MEASUREMENTS AND MAIN RESULTS: Patients were treated and monitored according to the Utstein protocol. The release of troponin-T was determined at arrival to hospital and at 24, 48, and 72 hours after out-of-hospital cardiac arrest. The median end-tidal xenon concentration was 47% and duration of the xenon inhalation was 25.5 hours. The frequency of serious adverse events, including inhospital mortality, status epilepticus, and acute kidney injury, was similar in both groups and there were no unexpected serious adverse reactions to xenon during hospital stay. In addition, xenon did not induce significant conduction, repolarization, or rhythm abnormalities. Median dose of norepinephrine during hypothermia was lower in xenon-treated patients (mild therapeutic hypothermia group = 5.30 mg vs Xenon + mild therapeutic hypothermia group = 2.95 mg, p = 0.06). Heart rate was significantly lower in Xenon + mild therapeutic hypothermia patients during hypothermia (p = 0.04). Postarrival incremental change in troponin-T at 72 hours was significantly less in the Xenon + mild therapeutic hypothermia group (p = 0.04).
CONCLUSIONS: Xenon treatment in combination with hypothermia is feasible and has favorable cardiac features in survivors of out-of-hospital cardiac arrest.
In our retrieval service case reviews, one thing that is that sure to generate discussion is what to do about the blood pressure in patients who present with intracranial haemorrhage and hypertension. We don’t want the bleeding to be worsened by higher blood pressure, but we don’t want to decrease cerebral perfusion pressure in patients who have raised intracranial pressure. Consensus guidelines exist for spontaneous intracerebral haemorrhage and subarachnoid haemorrhage, but they’re not based on strong data.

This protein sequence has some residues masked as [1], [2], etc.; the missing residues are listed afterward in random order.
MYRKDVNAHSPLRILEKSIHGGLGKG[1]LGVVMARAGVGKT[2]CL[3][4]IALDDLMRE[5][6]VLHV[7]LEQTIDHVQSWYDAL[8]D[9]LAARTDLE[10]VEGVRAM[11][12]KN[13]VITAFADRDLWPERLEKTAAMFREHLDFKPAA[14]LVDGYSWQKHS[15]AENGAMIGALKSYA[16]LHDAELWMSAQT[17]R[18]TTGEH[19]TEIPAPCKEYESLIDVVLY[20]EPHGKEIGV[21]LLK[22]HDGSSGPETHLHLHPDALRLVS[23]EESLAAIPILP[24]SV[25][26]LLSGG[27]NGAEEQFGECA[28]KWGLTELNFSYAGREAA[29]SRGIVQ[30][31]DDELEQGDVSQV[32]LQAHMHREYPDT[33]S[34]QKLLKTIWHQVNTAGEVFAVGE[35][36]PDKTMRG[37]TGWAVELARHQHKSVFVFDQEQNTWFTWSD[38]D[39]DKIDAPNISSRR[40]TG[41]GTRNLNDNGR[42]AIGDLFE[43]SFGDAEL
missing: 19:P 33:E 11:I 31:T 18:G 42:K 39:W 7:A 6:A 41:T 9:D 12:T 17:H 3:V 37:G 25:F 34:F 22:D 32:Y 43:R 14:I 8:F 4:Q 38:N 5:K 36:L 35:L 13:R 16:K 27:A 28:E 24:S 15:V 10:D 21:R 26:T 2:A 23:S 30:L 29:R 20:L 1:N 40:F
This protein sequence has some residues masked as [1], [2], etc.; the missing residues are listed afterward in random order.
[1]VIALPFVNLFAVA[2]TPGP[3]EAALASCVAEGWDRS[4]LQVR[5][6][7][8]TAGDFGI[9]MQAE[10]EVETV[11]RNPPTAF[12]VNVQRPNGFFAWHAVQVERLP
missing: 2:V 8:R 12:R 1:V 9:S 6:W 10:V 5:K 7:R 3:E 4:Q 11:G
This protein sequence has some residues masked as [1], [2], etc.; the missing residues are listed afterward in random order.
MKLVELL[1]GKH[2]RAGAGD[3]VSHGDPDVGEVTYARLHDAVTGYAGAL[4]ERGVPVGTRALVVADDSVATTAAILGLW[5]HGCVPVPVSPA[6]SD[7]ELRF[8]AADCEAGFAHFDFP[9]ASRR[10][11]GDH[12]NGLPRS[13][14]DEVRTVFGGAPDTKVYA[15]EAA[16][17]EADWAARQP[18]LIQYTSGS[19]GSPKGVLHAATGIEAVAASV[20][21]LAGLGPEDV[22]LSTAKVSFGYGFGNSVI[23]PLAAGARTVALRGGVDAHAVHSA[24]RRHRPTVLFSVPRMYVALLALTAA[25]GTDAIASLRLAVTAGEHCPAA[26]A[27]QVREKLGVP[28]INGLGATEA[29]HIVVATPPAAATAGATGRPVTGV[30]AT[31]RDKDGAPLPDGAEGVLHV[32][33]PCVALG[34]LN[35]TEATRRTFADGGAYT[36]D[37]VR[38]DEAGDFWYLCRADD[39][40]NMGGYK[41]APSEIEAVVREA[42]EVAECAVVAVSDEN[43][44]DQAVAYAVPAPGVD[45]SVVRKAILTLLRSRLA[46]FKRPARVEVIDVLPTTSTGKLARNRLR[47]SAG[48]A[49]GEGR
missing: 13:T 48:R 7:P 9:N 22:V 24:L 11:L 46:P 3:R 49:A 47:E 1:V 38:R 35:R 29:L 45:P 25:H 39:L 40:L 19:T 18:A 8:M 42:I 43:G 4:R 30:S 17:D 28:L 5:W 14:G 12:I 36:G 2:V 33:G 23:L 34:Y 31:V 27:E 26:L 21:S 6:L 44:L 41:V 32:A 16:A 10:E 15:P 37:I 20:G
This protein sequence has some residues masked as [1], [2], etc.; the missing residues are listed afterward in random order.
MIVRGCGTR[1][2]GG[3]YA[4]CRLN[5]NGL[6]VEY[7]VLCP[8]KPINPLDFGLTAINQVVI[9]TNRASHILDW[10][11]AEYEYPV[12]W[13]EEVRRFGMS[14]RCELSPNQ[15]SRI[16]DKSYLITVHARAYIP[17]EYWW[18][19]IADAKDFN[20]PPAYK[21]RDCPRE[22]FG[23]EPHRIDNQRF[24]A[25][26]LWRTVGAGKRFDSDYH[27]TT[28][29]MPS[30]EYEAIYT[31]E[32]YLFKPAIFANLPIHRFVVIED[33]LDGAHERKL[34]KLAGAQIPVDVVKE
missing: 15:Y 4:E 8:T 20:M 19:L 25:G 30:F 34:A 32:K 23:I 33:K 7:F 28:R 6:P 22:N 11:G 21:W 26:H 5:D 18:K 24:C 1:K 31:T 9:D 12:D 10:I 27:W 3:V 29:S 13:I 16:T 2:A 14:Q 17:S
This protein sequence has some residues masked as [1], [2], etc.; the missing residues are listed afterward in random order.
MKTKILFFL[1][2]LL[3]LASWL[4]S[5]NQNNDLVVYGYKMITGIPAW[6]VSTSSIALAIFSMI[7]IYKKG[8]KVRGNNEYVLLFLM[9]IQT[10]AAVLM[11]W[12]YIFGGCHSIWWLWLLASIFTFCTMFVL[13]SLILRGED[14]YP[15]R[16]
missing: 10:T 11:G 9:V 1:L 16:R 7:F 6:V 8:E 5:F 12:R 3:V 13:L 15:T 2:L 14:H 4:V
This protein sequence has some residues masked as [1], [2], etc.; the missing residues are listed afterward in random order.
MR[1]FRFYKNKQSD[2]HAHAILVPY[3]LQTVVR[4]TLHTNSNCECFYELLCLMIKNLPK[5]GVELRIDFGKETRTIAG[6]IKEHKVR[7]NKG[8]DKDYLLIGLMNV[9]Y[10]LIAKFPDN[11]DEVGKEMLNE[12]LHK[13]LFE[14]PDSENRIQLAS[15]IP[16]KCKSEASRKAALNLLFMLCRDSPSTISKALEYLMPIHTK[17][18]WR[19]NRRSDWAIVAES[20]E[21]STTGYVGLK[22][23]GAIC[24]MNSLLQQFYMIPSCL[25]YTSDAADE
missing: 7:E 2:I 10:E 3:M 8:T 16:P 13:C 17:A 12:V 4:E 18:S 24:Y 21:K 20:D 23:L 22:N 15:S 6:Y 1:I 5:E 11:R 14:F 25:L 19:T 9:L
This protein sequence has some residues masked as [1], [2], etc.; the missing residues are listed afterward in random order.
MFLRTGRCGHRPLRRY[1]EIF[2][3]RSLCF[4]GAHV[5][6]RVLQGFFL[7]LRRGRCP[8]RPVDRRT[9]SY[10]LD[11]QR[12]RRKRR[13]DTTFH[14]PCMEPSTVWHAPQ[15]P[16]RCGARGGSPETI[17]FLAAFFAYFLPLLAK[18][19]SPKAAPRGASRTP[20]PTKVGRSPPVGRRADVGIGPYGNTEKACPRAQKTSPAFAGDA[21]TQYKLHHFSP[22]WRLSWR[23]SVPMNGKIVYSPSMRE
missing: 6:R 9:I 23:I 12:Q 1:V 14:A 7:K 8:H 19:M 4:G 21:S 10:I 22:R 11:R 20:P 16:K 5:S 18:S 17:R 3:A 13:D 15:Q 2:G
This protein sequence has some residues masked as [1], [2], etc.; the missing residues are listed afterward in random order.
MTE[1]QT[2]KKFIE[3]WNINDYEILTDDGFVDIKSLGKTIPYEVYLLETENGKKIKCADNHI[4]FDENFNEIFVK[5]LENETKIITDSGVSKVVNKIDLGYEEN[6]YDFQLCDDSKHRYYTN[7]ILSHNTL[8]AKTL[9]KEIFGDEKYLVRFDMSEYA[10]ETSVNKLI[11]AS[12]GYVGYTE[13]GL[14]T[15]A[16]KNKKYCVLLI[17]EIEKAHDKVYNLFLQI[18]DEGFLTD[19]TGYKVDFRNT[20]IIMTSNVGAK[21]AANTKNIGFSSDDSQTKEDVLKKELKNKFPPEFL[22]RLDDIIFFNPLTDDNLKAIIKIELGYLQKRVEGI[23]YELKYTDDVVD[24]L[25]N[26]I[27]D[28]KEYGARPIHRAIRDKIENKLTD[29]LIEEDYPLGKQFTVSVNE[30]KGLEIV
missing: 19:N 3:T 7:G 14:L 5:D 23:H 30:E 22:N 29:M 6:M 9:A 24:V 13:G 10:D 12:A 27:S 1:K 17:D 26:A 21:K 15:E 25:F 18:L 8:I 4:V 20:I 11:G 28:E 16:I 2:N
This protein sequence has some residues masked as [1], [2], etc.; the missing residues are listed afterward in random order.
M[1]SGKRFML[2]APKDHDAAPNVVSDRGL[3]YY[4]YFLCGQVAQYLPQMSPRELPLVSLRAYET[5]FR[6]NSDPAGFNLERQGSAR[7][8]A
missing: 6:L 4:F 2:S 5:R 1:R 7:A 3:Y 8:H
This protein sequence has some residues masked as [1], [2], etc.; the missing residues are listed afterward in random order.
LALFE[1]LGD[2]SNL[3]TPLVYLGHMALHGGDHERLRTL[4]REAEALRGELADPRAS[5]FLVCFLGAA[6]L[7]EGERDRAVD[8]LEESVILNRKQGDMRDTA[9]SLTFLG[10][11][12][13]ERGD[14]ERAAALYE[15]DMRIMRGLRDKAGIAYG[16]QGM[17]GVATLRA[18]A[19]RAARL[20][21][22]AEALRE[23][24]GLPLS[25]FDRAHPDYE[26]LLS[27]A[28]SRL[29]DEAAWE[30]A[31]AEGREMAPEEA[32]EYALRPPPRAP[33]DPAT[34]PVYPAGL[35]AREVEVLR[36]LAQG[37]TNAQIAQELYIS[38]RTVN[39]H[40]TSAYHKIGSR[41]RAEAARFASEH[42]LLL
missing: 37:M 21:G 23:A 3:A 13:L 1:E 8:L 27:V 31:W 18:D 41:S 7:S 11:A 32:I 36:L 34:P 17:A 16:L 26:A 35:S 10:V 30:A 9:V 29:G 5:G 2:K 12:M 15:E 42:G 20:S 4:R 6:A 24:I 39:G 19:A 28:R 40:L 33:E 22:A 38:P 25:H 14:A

Here’s a study that attempted to provide more information. Intensive lowering to a target systolic of 140 mmHg within 1 hour was compared with lowering to a target of 180 mmHg. There was no significant reduction in the rate of the primary outcome of death or severe disability. The skeptic in me is disappointed there was no placebo arm. An ordinal analysis of modified Rankin scores favoured the intensive BP-lowering intervention, which means this study can be used by both those for and against intensive BP lowering to support their views.